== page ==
A claim that Canterbury has 70 per cent of New Zealand's freshwater has been dismissed by a Christchurch hydrologist.
A review of Environment Canterbury's (ECan) performance, led by former National deputy prime minister Wyatt Creech, said that "around 70 per cent of New Zealand's freshwater resource is in the Canterbury region, much of which is under demand from competing interests".
Daniel Collins, who writes the Crikey Creek blog and is a hydrologist for the Crown research institute National Institute of Water & Atmospheric Research, said the figure was wrong.
He said the best measure of freshwater resource was precipitation, including snow.
"I bet we don't have more than the West Coast," Collins said.
"You've got to give people the benefit of the doubt – there's been a mistake somewhere."
ECan surface water scientist Adam Martin agreed the Creech report claim did not seem correct.
"Based on the information from the Statistics New Zealand website and the calculation on the blog, the value is between 10 per cent and 15 per cent, depending on which inputs and outputs are selected."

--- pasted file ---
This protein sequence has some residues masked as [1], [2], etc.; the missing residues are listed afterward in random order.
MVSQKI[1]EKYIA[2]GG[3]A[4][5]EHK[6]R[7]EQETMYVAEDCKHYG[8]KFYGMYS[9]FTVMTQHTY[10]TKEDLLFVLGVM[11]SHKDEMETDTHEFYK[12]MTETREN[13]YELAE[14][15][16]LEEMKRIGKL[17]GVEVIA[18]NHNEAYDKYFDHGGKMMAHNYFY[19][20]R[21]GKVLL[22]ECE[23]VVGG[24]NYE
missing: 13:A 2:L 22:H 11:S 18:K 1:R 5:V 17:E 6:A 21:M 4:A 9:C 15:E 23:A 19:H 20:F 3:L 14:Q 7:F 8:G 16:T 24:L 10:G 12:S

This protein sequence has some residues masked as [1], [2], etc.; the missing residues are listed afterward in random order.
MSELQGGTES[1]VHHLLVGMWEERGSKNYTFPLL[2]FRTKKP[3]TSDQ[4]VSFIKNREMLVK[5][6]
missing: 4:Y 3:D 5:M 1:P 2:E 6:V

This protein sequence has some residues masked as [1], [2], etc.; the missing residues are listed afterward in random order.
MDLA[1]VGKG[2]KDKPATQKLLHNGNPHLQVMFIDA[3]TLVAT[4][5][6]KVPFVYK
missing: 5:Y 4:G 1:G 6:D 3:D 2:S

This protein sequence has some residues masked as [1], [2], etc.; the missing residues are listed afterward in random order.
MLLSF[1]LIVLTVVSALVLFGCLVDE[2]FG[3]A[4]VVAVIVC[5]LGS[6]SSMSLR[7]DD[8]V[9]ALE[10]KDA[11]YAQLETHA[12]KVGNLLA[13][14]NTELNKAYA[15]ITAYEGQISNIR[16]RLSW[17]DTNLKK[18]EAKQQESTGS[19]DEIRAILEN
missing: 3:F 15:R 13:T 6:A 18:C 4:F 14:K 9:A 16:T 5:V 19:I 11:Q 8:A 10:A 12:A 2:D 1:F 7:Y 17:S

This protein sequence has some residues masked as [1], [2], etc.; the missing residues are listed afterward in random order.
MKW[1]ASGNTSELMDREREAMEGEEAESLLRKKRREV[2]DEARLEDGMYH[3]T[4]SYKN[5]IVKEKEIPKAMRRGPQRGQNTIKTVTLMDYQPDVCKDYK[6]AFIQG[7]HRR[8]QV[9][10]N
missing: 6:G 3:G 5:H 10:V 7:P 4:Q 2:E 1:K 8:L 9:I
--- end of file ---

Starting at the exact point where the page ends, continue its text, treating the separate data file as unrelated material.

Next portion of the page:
Last week, Creech said the figure referred to the "allocable resource" in New Zealand – freshwater which can be gained by applying for a resource consent – and it came from the Ministry for the Environment.
However, regional and Government figures showed the region allocated between 55 per cent and 58 per cent of New Zealand's freshwater.
Collins said the "resource" had been confused with Canterbury's irrigated land.
A ministry spokeswoman confirmed the 70 per cent referred to "Canterbury's approximate share of the total land irrigated with freshwater in New Zealand".
She referred to two reports: the Canterbury water management strategy stated "70 per cent of New Zealand's irrigated land is in Canterbury"; and the ministry's 2006 Snapshot of Water Allocation in New Zealand, which said Canterbury had 66 per cent of the New Zealand's total consented irrigated area.
Collins said it was ironic that the Creech report, which assessed ECan's ability to manage freshwater resources, got the freshwater figure so wrong.
"And, unfortunately, people probably now think it's true," Collins said.
- © Fairfax NZ News
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